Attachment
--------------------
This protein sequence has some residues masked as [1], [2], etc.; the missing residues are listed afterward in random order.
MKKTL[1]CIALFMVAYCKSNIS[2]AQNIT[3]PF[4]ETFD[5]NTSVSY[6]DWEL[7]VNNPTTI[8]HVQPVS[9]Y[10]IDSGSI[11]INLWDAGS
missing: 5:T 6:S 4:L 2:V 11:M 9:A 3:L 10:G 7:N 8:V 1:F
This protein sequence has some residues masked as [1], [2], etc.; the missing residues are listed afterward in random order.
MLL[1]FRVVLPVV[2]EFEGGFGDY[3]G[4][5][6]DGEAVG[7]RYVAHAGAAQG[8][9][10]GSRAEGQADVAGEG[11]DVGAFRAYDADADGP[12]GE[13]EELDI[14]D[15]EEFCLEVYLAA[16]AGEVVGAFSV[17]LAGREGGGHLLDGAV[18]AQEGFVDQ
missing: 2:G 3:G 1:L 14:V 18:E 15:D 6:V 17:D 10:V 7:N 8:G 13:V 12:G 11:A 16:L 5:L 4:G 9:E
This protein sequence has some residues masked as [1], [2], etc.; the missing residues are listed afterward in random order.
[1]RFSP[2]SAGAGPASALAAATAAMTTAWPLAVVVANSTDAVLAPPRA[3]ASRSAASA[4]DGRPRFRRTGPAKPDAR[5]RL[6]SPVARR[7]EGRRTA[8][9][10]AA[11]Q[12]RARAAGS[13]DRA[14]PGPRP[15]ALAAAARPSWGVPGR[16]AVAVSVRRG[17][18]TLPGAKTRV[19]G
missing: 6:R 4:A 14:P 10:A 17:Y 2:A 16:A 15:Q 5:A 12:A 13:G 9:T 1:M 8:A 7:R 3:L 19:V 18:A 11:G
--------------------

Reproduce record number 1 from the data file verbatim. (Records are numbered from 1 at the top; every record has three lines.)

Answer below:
This protein sequence has some residues masked as [1], [2], etc.; the missing residues are listed afterward in random order.
MKKTL[1]CIALFMVAYCKSNIS[2]AQNIT[3]PF[4]ETFD[5]NTSVSY[6]DWEL[7]VNNPTTI[8]HVQPVS[9]Y[10]IDSGSI[11]INLWDAGS
missing: 5:T 6:S 4:L 2:V 11:M 9:A 3:L 10:G 7:N 8:V 1:F